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English Communication Skill: Asking Questions- The Power Tool

English Communication Skill: Asking Questions- The Power Tool


As you intently listen, you make an enlightening discovering.  Sometimes the person is not giving you the information you need.  The chief tool of the good listener is a good question. Questions are wonderful tools for stimulating, drawing forth, and guiding communication.

Asking good questions is a learned skill requiring years of learning and practice.  The foundation of good question-asking is knowing what information you want.  I like eight guidelines for asking better questions – questions that are likely to get to the heart of the matter.

  1. Plan your questions in advance. Prepare what you’re going to ask about. Outline your purpose and a sequence of questions.  If you plan ahead, you can follow the speaker’s line of thought and gather much more information.  Pretty soon, the speaker is comfortably sharing information.  In the American culture, the question-and-answer format acts as an aid to good communication.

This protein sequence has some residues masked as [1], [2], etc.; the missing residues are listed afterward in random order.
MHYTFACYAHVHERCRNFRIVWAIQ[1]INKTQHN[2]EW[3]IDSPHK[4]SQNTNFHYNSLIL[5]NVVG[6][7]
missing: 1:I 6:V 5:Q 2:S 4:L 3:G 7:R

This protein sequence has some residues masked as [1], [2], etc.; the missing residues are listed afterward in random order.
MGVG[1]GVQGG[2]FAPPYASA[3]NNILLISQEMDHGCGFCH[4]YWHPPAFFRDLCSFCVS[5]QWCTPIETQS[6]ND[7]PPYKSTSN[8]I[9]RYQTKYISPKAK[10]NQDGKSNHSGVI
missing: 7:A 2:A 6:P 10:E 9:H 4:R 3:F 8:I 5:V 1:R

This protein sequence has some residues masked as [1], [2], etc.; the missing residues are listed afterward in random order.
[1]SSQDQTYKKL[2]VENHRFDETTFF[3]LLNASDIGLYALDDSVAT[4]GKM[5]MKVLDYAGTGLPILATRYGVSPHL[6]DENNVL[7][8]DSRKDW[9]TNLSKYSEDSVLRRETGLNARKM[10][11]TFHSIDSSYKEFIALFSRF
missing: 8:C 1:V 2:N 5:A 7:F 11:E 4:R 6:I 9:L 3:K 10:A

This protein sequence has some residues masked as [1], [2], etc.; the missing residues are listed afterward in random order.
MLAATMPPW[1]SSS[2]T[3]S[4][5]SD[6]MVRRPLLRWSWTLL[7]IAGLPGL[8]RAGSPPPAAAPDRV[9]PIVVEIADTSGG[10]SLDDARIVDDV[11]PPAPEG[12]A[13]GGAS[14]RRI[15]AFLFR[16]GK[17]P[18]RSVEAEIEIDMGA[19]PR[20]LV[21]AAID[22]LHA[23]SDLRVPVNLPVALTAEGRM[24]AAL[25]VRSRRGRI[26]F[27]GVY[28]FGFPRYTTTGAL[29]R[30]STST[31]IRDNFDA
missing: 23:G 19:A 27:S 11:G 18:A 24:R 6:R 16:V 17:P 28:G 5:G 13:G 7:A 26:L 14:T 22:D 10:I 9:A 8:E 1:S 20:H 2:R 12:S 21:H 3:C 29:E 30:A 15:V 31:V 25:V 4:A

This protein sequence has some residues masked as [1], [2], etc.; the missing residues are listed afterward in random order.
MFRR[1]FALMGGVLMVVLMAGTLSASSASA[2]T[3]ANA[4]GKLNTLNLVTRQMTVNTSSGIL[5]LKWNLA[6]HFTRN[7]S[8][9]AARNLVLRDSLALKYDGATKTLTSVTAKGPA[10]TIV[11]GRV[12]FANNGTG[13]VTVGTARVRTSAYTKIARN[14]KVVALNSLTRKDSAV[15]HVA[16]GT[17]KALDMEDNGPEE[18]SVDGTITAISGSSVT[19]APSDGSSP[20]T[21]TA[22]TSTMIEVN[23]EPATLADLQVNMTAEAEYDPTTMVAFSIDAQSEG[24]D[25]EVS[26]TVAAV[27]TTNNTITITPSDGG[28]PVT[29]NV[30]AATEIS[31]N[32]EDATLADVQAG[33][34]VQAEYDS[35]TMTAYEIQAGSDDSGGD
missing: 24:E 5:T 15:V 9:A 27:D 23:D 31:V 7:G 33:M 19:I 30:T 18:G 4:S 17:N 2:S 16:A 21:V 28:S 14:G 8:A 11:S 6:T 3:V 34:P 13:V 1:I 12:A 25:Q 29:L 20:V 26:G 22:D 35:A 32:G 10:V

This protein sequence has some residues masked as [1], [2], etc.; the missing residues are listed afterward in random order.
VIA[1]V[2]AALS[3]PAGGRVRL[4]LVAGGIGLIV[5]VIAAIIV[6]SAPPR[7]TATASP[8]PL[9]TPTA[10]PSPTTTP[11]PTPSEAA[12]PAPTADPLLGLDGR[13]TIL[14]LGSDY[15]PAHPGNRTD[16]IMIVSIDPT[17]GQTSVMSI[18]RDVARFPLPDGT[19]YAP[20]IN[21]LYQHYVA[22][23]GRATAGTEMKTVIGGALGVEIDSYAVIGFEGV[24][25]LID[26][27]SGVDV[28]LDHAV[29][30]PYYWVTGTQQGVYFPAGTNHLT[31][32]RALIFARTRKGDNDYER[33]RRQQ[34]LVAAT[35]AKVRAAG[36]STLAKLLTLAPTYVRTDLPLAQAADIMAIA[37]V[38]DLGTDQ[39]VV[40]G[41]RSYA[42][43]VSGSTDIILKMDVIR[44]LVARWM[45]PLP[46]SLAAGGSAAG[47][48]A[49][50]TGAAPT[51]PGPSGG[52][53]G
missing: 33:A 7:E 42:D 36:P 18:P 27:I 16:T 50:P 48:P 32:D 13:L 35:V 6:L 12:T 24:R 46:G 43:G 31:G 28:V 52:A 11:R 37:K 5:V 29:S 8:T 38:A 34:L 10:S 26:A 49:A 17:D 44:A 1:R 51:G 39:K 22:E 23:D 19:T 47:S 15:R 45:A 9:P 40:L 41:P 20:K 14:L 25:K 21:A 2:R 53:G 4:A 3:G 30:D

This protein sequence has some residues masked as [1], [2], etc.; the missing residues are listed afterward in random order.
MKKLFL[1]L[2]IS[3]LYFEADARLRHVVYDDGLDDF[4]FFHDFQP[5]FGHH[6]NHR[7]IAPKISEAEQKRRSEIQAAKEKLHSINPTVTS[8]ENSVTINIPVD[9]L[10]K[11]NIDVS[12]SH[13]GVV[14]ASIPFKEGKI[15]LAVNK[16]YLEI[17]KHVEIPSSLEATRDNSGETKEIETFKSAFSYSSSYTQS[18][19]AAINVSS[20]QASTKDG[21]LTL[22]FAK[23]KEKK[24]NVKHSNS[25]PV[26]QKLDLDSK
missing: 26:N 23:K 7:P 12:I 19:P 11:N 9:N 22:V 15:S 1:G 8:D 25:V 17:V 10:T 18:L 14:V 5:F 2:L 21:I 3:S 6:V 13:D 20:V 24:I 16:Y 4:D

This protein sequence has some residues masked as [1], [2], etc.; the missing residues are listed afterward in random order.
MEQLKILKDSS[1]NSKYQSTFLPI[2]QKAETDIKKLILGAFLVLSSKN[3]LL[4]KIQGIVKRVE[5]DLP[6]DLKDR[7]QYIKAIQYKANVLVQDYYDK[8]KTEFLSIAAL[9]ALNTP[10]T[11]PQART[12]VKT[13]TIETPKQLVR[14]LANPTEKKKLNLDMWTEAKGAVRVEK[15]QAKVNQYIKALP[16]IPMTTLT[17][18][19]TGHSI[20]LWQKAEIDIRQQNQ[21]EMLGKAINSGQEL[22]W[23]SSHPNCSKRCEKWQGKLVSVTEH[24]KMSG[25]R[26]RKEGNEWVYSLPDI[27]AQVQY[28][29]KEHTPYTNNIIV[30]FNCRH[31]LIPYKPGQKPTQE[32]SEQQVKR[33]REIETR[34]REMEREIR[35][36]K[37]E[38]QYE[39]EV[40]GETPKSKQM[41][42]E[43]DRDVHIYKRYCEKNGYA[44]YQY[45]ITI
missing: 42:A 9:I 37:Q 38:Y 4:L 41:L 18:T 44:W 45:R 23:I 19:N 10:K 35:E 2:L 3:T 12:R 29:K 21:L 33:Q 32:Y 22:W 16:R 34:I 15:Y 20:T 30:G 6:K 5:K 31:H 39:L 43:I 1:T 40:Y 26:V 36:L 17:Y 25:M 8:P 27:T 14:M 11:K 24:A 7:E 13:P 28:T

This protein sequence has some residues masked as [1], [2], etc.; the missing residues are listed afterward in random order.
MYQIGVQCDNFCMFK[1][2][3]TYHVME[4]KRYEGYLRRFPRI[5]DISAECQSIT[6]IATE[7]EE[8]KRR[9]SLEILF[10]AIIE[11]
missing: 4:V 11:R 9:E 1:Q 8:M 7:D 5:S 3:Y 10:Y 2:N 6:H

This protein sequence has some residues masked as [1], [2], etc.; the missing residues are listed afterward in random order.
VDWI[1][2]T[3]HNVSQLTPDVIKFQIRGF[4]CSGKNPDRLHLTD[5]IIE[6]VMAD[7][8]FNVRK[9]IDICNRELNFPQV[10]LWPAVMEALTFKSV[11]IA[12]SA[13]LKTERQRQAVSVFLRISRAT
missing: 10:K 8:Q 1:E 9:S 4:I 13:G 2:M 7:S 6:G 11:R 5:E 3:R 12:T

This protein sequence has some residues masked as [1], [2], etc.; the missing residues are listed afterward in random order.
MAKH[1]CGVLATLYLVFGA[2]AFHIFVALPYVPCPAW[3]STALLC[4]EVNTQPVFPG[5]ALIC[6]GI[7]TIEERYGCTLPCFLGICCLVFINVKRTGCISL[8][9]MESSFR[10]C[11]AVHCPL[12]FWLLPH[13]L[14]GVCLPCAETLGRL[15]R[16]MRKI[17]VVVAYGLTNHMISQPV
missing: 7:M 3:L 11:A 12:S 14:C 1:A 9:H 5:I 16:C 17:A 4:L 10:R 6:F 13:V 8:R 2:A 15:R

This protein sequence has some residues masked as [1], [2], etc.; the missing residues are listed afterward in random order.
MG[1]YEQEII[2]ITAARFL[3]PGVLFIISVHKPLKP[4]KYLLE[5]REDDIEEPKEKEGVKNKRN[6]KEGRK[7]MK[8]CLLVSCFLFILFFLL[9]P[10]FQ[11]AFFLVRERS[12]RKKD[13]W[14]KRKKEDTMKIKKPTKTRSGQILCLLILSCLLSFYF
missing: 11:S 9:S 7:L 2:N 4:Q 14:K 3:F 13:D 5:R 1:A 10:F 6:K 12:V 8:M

2. Act with a purpose. Every question you ask should have one of two basic purposes: to get facts or get opinions.
  3. Tailor your questions to your listener. Relate questions to the listener’s frame of reference and background. If the listener is a technology person, use technology examples.  If the listener is a teacher, use school and teaching examples. Be sure to use words and phrases the listener understands.
  4. Follow general questions with more specific ones. The specific questions are called “follow-up” questions.  This is where the depth of the information lies.  This is also the way people think – from general to specific.
  5. Keep questions short and clear – cover only one subject. People have to process your question, so keep it simple and easy to understand. If you really want to know two different things, ask two different questions.  Crafting short questions takes more energy, but the effort is worth it.  Often the other party starts talking to you about the subject, and you can drop the questioning at that point.
  6. Make transitions between their answers and your questions. Listen to the answer to  your first question.  Use something in the answer to frame your next question.  Even if it takes you off the path for a while, it leads to rich rewards because of the comfort level it gives to the person you are questioning.  This approach also sounds more conversational and therefore less threatening.  This is also why experts recommend you to plan your questions and not memorize them.
  7. Don’t interrupt; let the other person answer the question!


Be sure to watch our English Speech Tips videos and Accent Reduction Tip videos  for more English pronunciation and accent reduction exercise.

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